A study of eleven delirium detection instruments by Wong and colleagues found the CAM “has the best available supportive data as a bedside delirium instrument” because of “the instrument’s ease of use, test performance, and clinical importance of the heterogeneity in the confidence intervals” (Wong & Holroyd-Leduc, 2010).

 

The Confusion Assessment Method Instrument

1.  [Acute Onset] Is there evidence of an acute change in mental status from the patient’s baseline?

2A.  [Inattention] Did the patient have difficulty focusing attention, for example, being easily distractible, or having difficulty keeping track of what was being said?

2B.  [If present or abnormal] Did this behavior fluctuate during the interview, that is, tend to come and go or increase and decrease in severity?

3.  [Disorganized thinking]Was the patient’s thinking disorganized or incoherent, such as rambling or irrelevant conversation, unclear or illogical flow of ideas, or unpredictable switching from subject to subject?

4.  [Altered level of consciousness] Overall, how would you rate this patient’s level of consciousness? (Alert [normal]; Vigilant [hyperalert, overly sensitive to environmental stimuli, startled very easily], Lethargic [drowsy, easily aroused]; Stupor [difficult to arouse]; Coma; [unarousable]; Uncertain)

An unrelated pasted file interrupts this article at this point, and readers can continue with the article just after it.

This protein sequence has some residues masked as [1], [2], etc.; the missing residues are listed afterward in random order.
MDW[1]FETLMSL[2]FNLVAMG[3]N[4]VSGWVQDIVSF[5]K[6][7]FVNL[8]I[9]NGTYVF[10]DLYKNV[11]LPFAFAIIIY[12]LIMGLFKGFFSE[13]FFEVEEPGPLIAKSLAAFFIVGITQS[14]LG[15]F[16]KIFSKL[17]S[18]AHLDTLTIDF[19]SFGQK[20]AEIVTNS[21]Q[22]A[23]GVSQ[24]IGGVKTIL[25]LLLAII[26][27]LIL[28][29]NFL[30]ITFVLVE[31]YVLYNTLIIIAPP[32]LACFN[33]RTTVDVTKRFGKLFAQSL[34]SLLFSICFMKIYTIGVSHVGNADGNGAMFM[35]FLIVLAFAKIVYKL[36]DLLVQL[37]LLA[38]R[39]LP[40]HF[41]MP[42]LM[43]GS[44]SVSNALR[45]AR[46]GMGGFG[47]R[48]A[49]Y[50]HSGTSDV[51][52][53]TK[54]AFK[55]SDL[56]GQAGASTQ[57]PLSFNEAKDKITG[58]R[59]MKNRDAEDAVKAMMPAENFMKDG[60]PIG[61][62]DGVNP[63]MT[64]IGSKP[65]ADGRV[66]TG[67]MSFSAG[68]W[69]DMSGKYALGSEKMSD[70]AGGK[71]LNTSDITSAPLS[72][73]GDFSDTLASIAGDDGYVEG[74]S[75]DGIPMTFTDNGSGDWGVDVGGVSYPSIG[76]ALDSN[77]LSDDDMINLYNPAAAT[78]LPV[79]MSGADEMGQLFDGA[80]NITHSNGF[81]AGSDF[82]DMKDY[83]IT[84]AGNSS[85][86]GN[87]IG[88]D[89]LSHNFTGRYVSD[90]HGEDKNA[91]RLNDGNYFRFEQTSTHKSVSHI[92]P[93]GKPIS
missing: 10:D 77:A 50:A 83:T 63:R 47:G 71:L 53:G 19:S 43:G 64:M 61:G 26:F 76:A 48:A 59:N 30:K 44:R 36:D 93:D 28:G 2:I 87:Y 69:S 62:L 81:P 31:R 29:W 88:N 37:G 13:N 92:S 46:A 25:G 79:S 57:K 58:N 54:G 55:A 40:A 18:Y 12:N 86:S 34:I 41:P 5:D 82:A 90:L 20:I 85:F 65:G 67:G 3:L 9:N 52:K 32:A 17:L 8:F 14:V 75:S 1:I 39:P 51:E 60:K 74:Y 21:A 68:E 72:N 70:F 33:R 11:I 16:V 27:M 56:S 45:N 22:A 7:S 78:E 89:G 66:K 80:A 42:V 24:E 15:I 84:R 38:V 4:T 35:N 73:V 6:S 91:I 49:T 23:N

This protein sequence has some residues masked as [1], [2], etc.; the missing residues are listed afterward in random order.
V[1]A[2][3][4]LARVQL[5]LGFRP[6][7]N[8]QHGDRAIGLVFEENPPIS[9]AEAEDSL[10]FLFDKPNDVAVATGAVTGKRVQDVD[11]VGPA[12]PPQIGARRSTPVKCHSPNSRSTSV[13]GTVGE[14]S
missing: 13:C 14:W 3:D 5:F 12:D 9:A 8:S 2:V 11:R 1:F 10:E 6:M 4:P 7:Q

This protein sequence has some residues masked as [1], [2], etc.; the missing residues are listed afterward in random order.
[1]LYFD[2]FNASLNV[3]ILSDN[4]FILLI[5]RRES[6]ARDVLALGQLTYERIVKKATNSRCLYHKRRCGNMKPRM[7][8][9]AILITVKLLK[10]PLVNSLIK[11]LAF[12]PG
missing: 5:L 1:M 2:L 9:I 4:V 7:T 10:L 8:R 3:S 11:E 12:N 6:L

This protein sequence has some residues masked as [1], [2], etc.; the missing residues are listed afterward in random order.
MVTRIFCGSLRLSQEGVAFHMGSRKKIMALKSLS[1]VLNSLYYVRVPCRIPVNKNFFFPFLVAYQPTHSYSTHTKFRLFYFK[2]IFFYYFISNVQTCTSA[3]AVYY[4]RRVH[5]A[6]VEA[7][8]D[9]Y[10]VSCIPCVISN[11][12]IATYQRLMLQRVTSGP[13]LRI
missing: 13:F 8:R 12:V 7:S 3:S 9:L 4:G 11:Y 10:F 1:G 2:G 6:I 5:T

5.  [Disorientation]Was the patient disoriented at any time during the interview, such as thinking that he or she was somewhere other than the hospital, using the wrong bed, or misjudging the time of day?

6.  [Memory impairment]Did the patient demonstrate any memory problems during the interview, such as inability to remember events in the hospital or difficulty remembering instructions?

7.  [Perceptual disturbances]Did the patient have any evidence of perceptual disturbances, for example, hallucinations, illusions or misinterpretations (such as thinking something was moving when it was not)?

8A.  [Psychomotor agitation] At any time during the interview did the patient have an unusually increased level of motor activity such as restlessness, picking at bedclothes, tapping fingers or making frequent sudden changes of position?

8B.  [Psychomotor retardation] At any time during the interview did the patient have an unusually decreased level of motor activity such as sluggishness, staring into space, staying in one position for a long time or moving very slowly?